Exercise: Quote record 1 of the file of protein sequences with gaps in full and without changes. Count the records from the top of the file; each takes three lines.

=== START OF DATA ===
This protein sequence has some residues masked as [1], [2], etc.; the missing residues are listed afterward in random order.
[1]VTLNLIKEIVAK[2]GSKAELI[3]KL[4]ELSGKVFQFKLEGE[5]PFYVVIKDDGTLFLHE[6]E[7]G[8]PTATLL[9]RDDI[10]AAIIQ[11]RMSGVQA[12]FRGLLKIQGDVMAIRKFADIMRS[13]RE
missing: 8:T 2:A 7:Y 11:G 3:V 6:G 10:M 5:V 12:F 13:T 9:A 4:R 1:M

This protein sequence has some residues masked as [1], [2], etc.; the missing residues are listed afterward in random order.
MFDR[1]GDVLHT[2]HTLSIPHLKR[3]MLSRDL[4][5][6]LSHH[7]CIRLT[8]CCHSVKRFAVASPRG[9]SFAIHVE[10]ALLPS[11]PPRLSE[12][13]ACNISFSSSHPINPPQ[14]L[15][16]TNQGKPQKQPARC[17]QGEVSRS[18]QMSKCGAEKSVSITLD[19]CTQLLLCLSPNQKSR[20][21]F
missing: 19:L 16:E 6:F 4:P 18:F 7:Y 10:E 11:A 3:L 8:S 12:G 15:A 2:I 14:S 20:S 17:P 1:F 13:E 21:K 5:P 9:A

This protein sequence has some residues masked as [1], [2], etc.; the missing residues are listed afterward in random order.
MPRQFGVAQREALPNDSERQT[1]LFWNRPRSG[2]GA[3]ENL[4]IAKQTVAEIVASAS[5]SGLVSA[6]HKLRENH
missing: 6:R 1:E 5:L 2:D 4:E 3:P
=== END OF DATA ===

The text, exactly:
This protein sequence has some residues masked as [1], [2], etc.; the missing residues are listed afterward in random order.
[1]VTLNLIKEIVAK[2]GSKAELI[3]KL[4]ELSGKVFQFKLEGE[5]PFYVVIKDDGTLFLHE[6]E[7]G[8]PTATLL[9]RDDI[10]AAIIQ[11]RMSGVQA[12]FRGLLKIQGDVMAIRKFADIMRS[13]RE
missing: 8:T 2:A 7:Y 11:G 3:V 6:G 10:M 5:V 12:F 13:T 9:A 4:R 1:M